Why Paris is the easy, breezy weekend break you need right now


As the time on the corner of my screen clicks onto 6pm, I close the spreadsheet I’m updating, send one final email and snap my laptop lid shut. TGIF, I think.

I lean back in my seat as a shaft of sunlight turns the petite marble table in front of me amber-gold, and a waiter pops into view.

“Voulez-vous autre chose?”

My desk this crisp, sunny Friday is a brasserie table facing Paris’s Place Victor Hugo – the brasserie also bears the author’s name, in fact. It’s a dream remote-working base, complete with canopied patio, zippy wifi, rocket-fuel espressos and a prime view of stylish Parisians sashaying past.

Opposite me, my friend returns her own laptop to her bag, and we order two glasses of rosé. It’s the easiest desk-to-bar transition of our lives.

We had whooshed out on the Eurostar from London the previous evening for a long weekend in the city, choosing the breezy option of a city-centre-to city-centre-train for our first trip there this side of the pandemic.

Worrying that a post-Covid, post-Brexit Eurostar would be a messy, convoluted affair, I’d arrived the recommended two hours early for the train. But the queues were still slim and swift, and staff at St Pancras hyper organised – and no one so much as glanced at my hastily scribbled ‘declaration of honour’ form (currently a must for anyone visiting France).

Masks aside, the Eurostar still felt like the same miracle of international travel – board, chat to your pal, neck a glass of Merlot et voila! You’re on holiday – with an added layer of novelty courtesy of having been exactly nowhere for the last few months.

Back at the Brasserie Victor Hugo, we sipped our wine in the warm glow of golden hour, as dressed-up professionals strolled past with tiny dogs, and immaculately blow-dried older women filled the terrace tables around us. My ex-smoker friend, who’d spent several months living in Paris as a student, luxuriated in the cloud of Marlboro fumes drifting over from a nearby table, but stopped short of indulging.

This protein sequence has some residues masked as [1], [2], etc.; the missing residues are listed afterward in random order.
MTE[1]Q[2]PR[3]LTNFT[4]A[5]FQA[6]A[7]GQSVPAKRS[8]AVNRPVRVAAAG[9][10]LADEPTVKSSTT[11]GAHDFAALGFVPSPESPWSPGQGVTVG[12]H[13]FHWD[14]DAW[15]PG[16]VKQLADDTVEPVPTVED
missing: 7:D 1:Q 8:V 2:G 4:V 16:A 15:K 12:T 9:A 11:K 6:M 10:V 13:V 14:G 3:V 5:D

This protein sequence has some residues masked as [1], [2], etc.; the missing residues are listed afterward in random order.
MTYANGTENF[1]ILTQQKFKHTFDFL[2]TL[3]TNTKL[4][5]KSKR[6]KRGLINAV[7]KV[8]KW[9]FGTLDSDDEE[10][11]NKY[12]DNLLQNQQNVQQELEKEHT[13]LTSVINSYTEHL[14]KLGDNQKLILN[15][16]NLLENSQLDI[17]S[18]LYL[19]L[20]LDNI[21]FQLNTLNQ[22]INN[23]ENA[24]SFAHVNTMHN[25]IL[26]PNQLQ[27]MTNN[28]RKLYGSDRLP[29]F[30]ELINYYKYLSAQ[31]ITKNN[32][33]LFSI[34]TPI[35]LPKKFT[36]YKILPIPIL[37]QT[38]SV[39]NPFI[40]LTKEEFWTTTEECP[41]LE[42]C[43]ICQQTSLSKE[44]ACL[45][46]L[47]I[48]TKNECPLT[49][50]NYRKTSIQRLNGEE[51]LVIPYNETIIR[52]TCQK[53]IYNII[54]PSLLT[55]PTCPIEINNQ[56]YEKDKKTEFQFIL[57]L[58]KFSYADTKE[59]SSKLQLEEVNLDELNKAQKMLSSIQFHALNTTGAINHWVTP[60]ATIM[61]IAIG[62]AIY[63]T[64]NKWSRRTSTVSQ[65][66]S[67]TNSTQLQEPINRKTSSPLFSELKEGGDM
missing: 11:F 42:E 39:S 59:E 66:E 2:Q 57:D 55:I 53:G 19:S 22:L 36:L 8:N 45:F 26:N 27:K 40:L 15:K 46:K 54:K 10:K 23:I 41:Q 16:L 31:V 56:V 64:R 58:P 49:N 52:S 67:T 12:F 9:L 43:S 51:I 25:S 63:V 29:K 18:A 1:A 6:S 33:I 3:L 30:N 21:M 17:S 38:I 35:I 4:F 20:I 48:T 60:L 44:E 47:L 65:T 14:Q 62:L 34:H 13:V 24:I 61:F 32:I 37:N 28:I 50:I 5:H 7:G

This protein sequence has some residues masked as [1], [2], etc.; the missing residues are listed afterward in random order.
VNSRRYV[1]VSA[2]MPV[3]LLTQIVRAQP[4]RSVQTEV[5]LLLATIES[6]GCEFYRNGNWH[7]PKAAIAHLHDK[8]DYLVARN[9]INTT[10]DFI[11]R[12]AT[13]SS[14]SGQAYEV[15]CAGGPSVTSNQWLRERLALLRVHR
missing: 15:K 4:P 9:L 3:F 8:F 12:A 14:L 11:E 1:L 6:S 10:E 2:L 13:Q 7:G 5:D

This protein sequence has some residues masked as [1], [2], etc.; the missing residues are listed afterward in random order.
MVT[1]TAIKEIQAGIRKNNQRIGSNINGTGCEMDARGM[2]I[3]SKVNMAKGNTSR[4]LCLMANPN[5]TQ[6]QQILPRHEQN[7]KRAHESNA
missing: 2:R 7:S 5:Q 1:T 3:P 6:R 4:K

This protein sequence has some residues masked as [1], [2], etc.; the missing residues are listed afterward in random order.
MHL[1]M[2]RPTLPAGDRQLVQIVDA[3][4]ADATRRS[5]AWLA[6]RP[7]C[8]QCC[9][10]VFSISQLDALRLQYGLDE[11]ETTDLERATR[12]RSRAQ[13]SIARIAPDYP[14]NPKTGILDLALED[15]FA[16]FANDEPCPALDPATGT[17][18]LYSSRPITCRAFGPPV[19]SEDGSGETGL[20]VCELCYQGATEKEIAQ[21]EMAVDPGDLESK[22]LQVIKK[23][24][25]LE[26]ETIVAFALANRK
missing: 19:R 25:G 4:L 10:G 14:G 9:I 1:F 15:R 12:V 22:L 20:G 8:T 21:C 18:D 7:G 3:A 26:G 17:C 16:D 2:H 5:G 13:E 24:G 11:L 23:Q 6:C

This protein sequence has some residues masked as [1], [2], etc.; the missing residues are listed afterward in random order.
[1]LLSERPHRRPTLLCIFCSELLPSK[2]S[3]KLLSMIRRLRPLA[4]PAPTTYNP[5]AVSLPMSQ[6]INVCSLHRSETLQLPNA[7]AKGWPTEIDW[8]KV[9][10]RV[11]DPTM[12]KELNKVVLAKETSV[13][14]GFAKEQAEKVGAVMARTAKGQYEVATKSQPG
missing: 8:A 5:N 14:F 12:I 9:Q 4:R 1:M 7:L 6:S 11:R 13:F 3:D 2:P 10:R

While she basked in the memory of more rock’n’roll years, I was remembering the joy of simply being in another city. No racing around, no checklist. Just doing Friday after-work drinks, but better.

Once you’ve seen the Louvre and the Eiffel Tower, the Pompidou and Montmartre, this is the way to enjoy Paris. Terrace hopping, sipping, cheese nibbling, people watching – and repeat.

While mask-wearing was required indoors everywhere we went, the alfresco cafe culture made it easy to avoid the tiresome mask-on, mask-off dance – even as autumn descended, we found it easy to stick with the locals draped outside the front of cafes and wine bars.

We checked into the new Canopy by Hilton, a hip, affordable little base in Trocadero with a tangerine and jet-black lobby and killer views of the Eiffel Tower. Step out of the door and boom, there it is, in high-definition. We contemplated its nighttime twinkle from the hotel’s rooftop bar, champagne in hand, then spent the next day “working from cafe” in the nearest pretty square, surrounded by florists, delis and CBD dispensaries.